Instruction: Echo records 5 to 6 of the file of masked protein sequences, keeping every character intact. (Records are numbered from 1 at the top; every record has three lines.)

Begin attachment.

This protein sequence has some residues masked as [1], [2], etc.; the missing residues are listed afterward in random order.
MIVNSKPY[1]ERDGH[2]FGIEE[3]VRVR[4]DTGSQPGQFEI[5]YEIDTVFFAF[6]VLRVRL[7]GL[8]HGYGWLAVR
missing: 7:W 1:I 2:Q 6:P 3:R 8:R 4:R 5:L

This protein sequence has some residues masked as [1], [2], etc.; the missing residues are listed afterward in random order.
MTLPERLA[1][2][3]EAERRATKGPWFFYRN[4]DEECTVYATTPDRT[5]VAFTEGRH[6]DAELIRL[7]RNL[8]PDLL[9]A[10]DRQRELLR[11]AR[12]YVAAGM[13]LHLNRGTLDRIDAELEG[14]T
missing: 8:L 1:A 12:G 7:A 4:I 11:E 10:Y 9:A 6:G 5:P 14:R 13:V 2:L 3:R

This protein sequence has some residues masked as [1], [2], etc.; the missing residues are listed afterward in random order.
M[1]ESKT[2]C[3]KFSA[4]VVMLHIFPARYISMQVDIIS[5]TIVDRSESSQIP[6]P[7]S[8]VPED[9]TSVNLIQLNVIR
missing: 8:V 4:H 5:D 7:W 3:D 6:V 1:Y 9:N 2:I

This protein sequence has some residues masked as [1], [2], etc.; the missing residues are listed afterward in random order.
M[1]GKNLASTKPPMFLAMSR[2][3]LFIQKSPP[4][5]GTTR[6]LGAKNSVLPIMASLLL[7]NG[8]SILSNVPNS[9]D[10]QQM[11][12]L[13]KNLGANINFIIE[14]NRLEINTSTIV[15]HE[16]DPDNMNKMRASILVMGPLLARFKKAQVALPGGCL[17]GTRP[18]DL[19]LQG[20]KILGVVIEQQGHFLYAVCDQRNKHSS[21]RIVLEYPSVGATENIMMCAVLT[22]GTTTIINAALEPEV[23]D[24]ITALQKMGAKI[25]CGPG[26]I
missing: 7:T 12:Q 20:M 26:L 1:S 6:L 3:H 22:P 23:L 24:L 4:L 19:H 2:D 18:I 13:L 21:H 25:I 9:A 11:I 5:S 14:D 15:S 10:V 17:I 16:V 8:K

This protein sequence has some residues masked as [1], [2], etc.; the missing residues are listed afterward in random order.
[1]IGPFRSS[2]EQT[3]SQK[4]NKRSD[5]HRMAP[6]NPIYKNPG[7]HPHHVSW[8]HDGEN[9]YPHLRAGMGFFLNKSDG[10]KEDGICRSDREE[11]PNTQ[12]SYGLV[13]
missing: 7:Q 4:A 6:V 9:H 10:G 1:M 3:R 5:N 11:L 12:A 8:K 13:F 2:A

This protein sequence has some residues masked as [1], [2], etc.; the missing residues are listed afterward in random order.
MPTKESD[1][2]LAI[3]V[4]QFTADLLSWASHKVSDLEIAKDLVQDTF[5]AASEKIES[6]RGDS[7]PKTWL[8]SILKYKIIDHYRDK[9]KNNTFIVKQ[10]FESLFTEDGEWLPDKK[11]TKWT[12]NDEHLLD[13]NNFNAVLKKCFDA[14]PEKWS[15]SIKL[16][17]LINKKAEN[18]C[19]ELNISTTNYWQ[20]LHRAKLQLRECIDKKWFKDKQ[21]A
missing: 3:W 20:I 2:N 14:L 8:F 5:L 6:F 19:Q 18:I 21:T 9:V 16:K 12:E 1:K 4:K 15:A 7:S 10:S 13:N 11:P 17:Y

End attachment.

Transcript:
This protein sequence has some residues masked as [1], [2], etc.; the missing residues are listed afterward in random order.
[1]IGPFRSS[2]EQT[3]SQK[4]NKRSD[5]HRMAP[6]NPIYKNPG[7]HPHHVSW[8]HDGEN[9]YPHLRAGMGFFLNKSDG[10]KEDGICRSDREE[11]PNTQ[12]SYGLV[13]
missing: 7:Q 4:A 6:V 9:H 10:G 1:M 3:R 5:N 11:L 12:A 8:K 13:F 2:A

This protein sequence has some residues masked as [1], [2], etc.; the missing residues are listed afterward in random order.
MPTKESD[1][2]LAI[3]V[4]QFTADLLSWASHKVSDLEIAKDLVQDTF[5]AASEKIES[6]RGDS[7]PKTWL[8]SILKYKIIDHYRDK[9]KNNTFIVKQ[10]FESLFTEDGEWLPDKK[11]TKWT[12]NDEHLLD[13]NNFNAVLKKCFDA[14]PEKWS[15]SIKL[16][17]LINKKAEN[18]C[19]ELNISTTNYWQ[20]LHRAKLQLRECIDKKWFKDKQ[21]A
missing: 3:W 20:I 2:N 14:L 8:F 5:L 6:F 19:Q 18:I 21:T 9:V 16:K 12:E 1:K 4:K 15:A 7:S 10:S 13:N 11:P 17:Y